The news that the the new Chevy Volt is going to get an estimated 230 MPG was plastered all over the internet this week. I'm going to analyze how GM came up with the Volt's mileage rating and provide the method that gives the best way to truly arrive at an electric car's mileage rating. A great analysis of this 230 MPG rating can be found on this Scientific American post and in the comments, where several readers had a great dialog going.

GM came to the 230 MPG conclusion by assuming that drivers will mainly stay below the 40 mile battery range, and using the gasoline portion of the engine rarely. As many of the articles have pointed out, the method that the Volt's current mileage is calculated could result in an "Infinity" MPG, as long as the driver never drives over the 4o mile battery range. Well technically my current gasoline powered car also can have an incredibly high MPG (As of yesterday I was getting 25.7 MPG which is a combination of city/highway/and erratic driving to avoid crazy Atlanta drivers who never use turn signals). My 6 cylinder gas powered sedan has a mileage of 1,000 MPG......as long as I am always driving down a very steep incline and never use the gas pedal.

An example of one way in which GM has arrived at the 230 MPG rating can be seen in my spreadsheet calculation below. In this scenario I assumed that for the first 40 miles the Volt solely uses battery power (the Volt's batteries can store 16 kWh worth of energy). The next step was to come up with a value I thought was fair for the Volt's mileage under the power of its gasoline engine. Since my current GM model sedan gets between 25-26 MPG over a range of city/highway driving, I think a fair assumption of the Volt mileage under gasoline power would be around 30 MPG. The actual value could be lower because their gas engine powers the batteries, which power the electric motor. I'm not sure if there is a loss in efficiency doing this, but I'm assuming so. It might also be slightly higher than 30 MPG. That's the great thing about the spreadsheet, is that users can manipulate the "GM calculated mileage" however they see fit.

I then combined the miles driven under battery only and added it to the miles driven under gas power and divided that total by the estimated mileage of the gas powered engine. I chose 6 miles driven under gas power just so I could get the 230 MPG rating that GM came up with. Feel free to manipulate this as you see fit.

There are obviously a few flaws with this calculation. First, the MPG rating doesn't take into account the amount of energy stored in the batteries and where that energy came from. The current MPG rating just tells you how much gasoline derived energy you used, not total "fossil fuel" energy. If you were to buy the Volt for environmental reasons, you should look at Miles per Emissions released or something along those lines (combining the amount of CO2 released creating electricity for the batteries + the amount of CO2 released in the gasoline engine).

The other flaw is that GM is making too many assumptions in their calculations. They're assuming that drivers will be doing most of the driving under 40 miles, thus rarely having to rely on the gasoline engine. While this could be true, it doesn't make it easy to compare apples to apples (the Volt vs. other cars). In order to compare the MPG of plug-in electric cars with gasoline back up vs. electric hybrids vs. gasoline only, there is only one fair way to do it (please take note EPA).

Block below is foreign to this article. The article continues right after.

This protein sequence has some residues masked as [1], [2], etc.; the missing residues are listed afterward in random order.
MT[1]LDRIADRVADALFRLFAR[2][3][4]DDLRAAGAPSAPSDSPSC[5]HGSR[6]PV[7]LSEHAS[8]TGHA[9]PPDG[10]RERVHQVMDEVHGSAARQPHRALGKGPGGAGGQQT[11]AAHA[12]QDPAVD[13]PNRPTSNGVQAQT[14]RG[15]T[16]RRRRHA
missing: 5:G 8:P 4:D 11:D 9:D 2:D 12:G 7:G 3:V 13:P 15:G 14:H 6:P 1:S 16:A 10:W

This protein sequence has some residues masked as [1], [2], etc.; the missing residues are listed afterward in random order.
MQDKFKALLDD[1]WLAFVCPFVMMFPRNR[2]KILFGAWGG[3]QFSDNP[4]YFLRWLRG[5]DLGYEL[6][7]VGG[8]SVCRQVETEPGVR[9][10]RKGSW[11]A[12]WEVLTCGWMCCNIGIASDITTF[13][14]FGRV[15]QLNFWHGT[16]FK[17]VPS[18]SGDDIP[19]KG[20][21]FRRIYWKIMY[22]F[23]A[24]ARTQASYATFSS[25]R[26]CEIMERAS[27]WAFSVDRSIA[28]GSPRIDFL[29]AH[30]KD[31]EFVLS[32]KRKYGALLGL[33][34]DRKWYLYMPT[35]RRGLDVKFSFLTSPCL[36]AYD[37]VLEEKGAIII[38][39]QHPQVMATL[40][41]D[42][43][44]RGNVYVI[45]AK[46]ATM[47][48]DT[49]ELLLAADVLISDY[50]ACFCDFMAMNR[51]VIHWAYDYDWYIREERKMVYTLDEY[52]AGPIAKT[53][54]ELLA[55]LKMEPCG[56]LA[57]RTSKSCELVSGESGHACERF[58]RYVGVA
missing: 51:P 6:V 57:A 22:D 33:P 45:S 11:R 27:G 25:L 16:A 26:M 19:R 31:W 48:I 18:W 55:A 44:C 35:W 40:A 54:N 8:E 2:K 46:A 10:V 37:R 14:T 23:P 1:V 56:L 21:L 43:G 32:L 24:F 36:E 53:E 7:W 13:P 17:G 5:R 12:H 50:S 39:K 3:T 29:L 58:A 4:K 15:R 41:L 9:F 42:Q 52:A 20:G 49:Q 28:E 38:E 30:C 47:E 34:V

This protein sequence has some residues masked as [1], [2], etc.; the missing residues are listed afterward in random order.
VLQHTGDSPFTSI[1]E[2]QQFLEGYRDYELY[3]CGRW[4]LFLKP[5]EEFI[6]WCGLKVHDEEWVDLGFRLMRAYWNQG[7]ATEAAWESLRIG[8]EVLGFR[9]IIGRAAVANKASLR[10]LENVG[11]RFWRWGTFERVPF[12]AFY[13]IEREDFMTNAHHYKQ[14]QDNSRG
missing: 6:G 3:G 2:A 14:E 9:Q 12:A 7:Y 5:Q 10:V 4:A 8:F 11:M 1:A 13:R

The best way to calculate mileage of cars using different technologies is fill up the gas tank, drive till the tank is empty, record how many miles you went, then divide the total number of miles by how much gas your tank can hold (according to the comments in the Scientific American post, the Volt has a 12 gallon gas tank). This should be done in many different scenarios (car is full of people and luggage, car just has driver, car is all city driving, car is all highway driving, etc.). Then the total MPG of all those scenarios should be averaged out. This will give drivers a realistic assessment of their true gasoline mileage.

The total distance the Volt can go under gasoline power is estimated by using an assumed mileage and multiplying that by the size of the gas tank. I did this in the spreadsheet above. Using my 3o MPG estimate and the apparent size of the Volt's tank of 12 Gallons, the Volt could go 360 miles under gasoline power. Plugging this distance driven under gasoline power into the spreadsheet above results in the Volt's total mileage (electric + gasoline) of 33.3 MPG, which is a far cry from 230 MPG!!!

In actuality, if you really want to compare cars that derive some or all of their power from electricity, you eventually have to move away from Miles per Gallon and use a method that doesn't rely on gasoline; such as Miles per CO2 emitted or Miles per $ spent on energy (which would be a combination of how much you paid for gas + how much you pay for electricity). More on that to come.

I'm not trying to bash the Volt, in fact I'm thinking about getting one in a few years. It looks like a great car and I love the concept of a plug-in electric. I just want to make sure that buyers are able to do a fair analysis themselves so they don't have to rely on a manufacturer's marketing department to tell them the mileage!

***Update - 10/03/09 - Martin LaMonica over at CNET's Green Tech blog has a great post about plug-in hybrid mileage. The article is about how the SAE (Society of Automotive Engineering) is suggesting that the car is listed with both electricy/mile and gallons/mile, which I think is a very wise idea.

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